This favourite palace of King James I., formerly stood in a large Manor called Thebaudes, in the Hundred and County of Hertford, and the Parish of Cheshunt, somewhat north of the Ware road, about twelve miles from London. It was erected about the year 1559, by Secretary Cecil, afterwards Lord Treasurer Burghley. On the 27th of July 1564, Elizabeth made her first visit to the house, and having probably expressed her intention of repeating it, by her second progress to Theobald's on the 22d of September, 1571, it was considerably enlarged and improved. During her reign, the Queen went thither twelve different times; at some of which, the expenses of her entertainment amounted to from 2000/. to 3000/. On the death of Lord Burghley, he was succeeded at Theobald's by his son Robert, subsequently the Earl of Salisbury; who, on the 3rd of May 1603, entertained King James I. then on his journey to London to assume the English Crown. This costly entertainment was repeated in 1606, when that Sovereign was accompanied by Christiern IV., King of Denmark, and from these visits, King James became so great an admirer of Theobald's, that he at length exchanged for it the Palace of Hatfield; after which it became his favourite residence, and he died there on March the 27th, 1625. His son Charles also occasionally lived at Theobald's: he there received the Petition from the Parliament in 1642, and it was thence he went to assume the command of his army. In 1650, after a minute Parliamentary survey, and some disputes concerning it's sale, the greater part of Theobald's was taken down, and the amount produced by the sale of the materials reverted to the use of the army. About 1660, George Monk, Duke of Albemarle, received Theobald's by Patent from King Charles II.; but on the failure of male issue in the second Duke Christopher, the property again returned to the Crown. In 1689, King William III. issued a Patent granting it to William Den thick Earl of Portland; but about 1762, it was sold to George Prescott, Esq. from whom it has ultimately descended to Sir George Burton Prescott, Bart, the present possessor. Of the magnificence of the Palace at Theobald's, some idea may be formed from the particular descriptions given of it in the Life of Lord Burghley, in Peck's " Desiderata Curiosa;" that by Sir Paul Hentzner; that iu the " Voyages Celebres" of the Sieur Jean Albert de Mandelslo; that in the Parliamentary Survey of 1650, already mentioned; and also from a short notice in the "Description of Hertfordshire," by John Norden. All these, with several additional and interesting facts, will be found in the Rev. Dan. Lysons's "Environs of "London," Lond. 1796. vol. iv. 4to. pp. 29-39, and Clutterbuck's Hist, and Ant. of the County of Hertford, ii. pp. 87-95, whence the foregoing account has been abstracted. It remains to be added only, that the fragments of the old Theobald's House were taken down about 1765; that the present building stands on a rising ground about a mile to the North-west of the ancient scite; and that the View of the Palace given in the text, was copied by Mr. Tyson, from an ancient Tapestry preserved at Houghton in Norfolk. Theobald's House is not mentioned in the First Edition of the Complete Angler.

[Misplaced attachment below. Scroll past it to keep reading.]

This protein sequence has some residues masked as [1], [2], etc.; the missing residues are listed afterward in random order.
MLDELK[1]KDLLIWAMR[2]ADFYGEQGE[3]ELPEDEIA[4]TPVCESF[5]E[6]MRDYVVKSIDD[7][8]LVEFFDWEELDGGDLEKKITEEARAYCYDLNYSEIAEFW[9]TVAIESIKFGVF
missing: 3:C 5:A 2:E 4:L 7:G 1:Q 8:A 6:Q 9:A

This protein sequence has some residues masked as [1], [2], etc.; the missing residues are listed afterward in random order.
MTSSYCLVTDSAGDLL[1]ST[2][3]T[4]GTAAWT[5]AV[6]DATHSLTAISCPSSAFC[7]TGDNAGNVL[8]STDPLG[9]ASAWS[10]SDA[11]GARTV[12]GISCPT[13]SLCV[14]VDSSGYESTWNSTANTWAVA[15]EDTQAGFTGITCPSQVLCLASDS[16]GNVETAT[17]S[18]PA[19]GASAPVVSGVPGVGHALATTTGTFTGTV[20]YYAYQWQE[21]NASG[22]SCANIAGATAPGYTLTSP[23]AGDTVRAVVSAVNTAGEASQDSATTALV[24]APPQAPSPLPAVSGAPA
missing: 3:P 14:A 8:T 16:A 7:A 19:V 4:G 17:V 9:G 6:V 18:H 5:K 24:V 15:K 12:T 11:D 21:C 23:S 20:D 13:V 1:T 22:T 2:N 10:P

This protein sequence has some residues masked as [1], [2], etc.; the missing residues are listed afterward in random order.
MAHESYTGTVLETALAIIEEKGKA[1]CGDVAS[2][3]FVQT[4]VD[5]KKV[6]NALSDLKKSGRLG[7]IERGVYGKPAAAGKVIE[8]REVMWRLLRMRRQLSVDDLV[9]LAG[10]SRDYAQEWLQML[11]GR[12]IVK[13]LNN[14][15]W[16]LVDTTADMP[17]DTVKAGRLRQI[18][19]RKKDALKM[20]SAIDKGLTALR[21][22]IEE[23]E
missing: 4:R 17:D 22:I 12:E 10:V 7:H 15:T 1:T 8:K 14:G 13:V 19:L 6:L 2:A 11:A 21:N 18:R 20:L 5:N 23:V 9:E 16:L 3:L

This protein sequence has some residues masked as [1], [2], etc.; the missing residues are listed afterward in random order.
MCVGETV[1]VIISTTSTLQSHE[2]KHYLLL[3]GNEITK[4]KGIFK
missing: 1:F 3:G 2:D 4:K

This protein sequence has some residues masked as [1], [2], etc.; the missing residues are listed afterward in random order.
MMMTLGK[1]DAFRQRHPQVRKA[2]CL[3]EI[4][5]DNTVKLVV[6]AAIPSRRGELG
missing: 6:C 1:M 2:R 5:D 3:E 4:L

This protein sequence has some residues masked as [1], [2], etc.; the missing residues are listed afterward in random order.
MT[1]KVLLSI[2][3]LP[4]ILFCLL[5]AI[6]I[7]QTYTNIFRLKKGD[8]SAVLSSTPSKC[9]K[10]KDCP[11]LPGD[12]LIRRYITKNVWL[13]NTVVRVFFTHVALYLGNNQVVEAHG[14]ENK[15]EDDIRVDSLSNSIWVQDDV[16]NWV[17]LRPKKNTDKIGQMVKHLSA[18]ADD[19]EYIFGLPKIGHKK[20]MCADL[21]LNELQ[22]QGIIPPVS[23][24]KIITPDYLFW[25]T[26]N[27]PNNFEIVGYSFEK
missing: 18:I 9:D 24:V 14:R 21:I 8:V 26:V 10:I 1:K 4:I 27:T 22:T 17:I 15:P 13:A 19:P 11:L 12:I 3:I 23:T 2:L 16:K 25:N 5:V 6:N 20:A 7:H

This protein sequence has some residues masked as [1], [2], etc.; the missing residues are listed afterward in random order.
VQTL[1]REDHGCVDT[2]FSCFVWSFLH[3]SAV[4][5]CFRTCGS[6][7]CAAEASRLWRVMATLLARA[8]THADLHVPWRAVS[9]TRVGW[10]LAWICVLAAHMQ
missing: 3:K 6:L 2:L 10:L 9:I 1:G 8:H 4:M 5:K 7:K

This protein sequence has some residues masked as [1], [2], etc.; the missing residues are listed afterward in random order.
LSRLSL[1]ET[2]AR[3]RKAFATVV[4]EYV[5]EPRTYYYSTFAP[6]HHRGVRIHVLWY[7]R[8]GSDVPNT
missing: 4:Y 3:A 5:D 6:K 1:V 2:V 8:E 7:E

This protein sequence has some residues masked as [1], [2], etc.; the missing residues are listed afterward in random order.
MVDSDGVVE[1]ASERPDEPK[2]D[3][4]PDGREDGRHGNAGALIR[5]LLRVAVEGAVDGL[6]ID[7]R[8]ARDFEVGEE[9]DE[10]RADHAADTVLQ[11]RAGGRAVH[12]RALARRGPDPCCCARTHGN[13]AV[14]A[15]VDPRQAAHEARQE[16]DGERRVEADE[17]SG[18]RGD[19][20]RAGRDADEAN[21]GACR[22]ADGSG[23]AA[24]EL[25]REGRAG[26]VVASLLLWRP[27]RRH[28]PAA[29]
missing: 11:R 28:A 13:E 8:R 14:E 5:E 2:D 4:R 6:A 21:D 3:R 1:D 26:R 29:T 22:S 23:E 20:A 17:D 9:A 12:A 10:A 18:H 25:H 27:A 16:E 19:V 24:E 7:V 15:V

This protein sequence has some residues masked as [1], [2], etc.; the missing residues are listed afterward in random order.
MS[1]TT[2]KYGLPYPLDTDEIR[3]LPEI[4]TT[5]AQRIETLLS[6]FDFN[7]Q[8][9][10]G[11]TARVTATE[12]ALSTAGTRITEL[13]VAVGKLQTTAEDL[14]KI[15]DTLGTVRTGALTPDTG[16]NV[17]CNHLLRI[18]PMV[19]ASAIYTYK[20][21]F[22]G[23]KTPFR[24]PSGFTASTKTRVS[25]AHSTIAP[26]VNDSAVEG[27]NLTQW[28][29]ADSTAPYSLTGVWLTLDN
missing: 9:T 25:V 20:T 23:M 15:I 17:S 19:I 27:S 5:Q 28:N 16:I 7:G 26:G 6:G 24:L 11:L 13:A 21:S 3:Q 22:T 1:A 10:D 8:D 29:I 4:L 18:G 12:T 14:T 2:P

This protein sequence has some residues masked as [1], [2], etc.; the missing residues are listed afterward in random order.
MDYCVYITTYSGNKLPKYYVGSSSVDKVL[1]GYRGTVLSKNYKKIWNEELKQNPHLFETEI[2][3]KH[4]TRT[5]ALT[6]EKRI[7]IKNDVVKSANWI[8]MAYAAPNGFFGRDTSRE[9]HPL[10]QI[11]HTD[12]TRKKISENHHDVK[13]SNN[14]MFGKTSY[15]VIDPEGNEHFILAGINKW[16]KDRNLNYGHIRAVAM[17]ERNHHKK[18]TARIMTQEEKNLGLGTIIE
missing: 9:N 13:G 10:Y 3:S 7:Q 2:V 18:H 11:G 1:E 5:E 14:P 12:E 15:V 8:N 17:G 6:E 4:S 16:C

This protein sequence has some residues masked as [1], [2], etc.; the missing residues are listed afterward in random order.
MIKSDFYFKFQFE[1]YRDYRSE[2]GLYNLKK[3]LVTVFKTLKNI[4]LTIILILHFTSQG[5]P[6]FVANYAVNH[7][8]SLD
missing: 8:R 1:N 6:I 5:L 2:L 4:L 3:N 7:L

Page 23, Then first for the Antiquity of Angling.
At ihis place, in the First Edition of the Complete Angler, p. 12, there is a marginal reference to " J. Da. Jer. Mar." as the authorities which furnished this paragraph; which are certainly meant for John Davors, and Jervis or Gervase Markham. The former of these, some of whose beautiful verses appear on page 43, was in reality named Dennys; since those stanzas which in the First Edition of Walton, p. 35, are marked Jo. Da. afterwards extended into Davors, form a part of a very rare poem entitled "The Secrets of "Angling, by J. D., Esquire," first printed in octavo, in 1613. In a recent reprint of this highly curious work, appeared the following extract from the Books of the Stationer's Company. " 1612. "23°. Martij. Mr. Rog. Jackson entred for his copie under th'ands "of Mr. Mason and Mr. Warden Hooper a Book called the Se"Crete of Angling, teaching the choysest tooles, bates, and seasons "for the taking of any fish in Pond or River, practised and opened "in three books, by John Dennis, Esquire." The passage at present alluded to by Walton, will be found in that division of the Poem entitled '* The Author of Angling, Poetical fictions," and on p. 13 of the reprint of 1811, beginning " Then did Deucalion first "the art invent." The Stanzas which Piscator quotes on p. 43, will be found in the division called "a Worthy Answer," on p. 10. " O let me rather on the pleasant brinke," &c.; and in this stance, as in nearly every other, Walton has improved his Author. The passage referred to in Markham, will be found in his "Plea** sures of Princes, or Good Men's Recreations; containing a Dis"course of the General! Art of Fishing with an Angle or other"wise." Lond. 1614. 4to. Chap. 1. "Of Angling the Vertue, "Vse, and Antiquitie," p. 3. Sir John Hawkins supposed, that when Piscator is defining the mental character of a Fisherman, Walton had in his mind that singular Chapter in Markham's Country Contentments, on the subject of the "Angler's Apparel "and Inward qualities;'' but it is more probable that he alluded to those Stanzas contained in the third book of the Secrets of Angling, which are entitled " The Qualities of an Angler."
Page 24. In the Prophet Amos, mention is made of Fish-hooks.
Vide Chap, iv. 2. Canne, in his marginal references to this Chapter, refers to Jeremiah xvi. 16. " Behold I will send for many "fishers, saith the Lord, and they shall fish them," &c. The passage of Job which the text refers to, will be found in Chap. xli. 1, 2, and the 7th verse is also distantly allusive to the formation of hooks. Again, in Isaiah the word occurs in Chap, xxxvii. 29. "I "will put my hook in thy nose:" And also in Chap. xbt. 8, which Bishop Lowth translated
"And the fishers shall mourn, and lament;
"Isaiah, A New Translation," &c. by Robert
The common translation of King James reads " all they that cast "angle into the brooks shall lament." In Ezekiel xxix. 4, hooks are mentioned in connection with fishing, as the medium of catching the King of Egypt, who is represented under the figure of the Crocodile, lying in the midst of his rivers; and the word occurs again in Ezek. xxxviii. 4. The Prophet Habbakuk in Chap. i. 14-17, has an inference to hooks, but the word is commonly translated Angle. Hawkins.
Page ibid. In ancient times a debate hath arisen. &c . This was a favourite subject with the old Theological writers of Italy ; and the chief of their arguments with many references, are considered in "A Collection of Several Tracts of the Right Honourable Edward, Earl of Clarendon," Lond. 1727, fol. pp. 167205. This Tract was most probably written at Montpellier in March 1670. Hawkins. Walton however might probably allude to that rare Tract by J, Evelyn, Esq., which he wrote in answer to Sir Geo. Mackenzie, entitled "Public Employment, and an Active Life preferred to Solitude." Lond. 1667. 12mo. .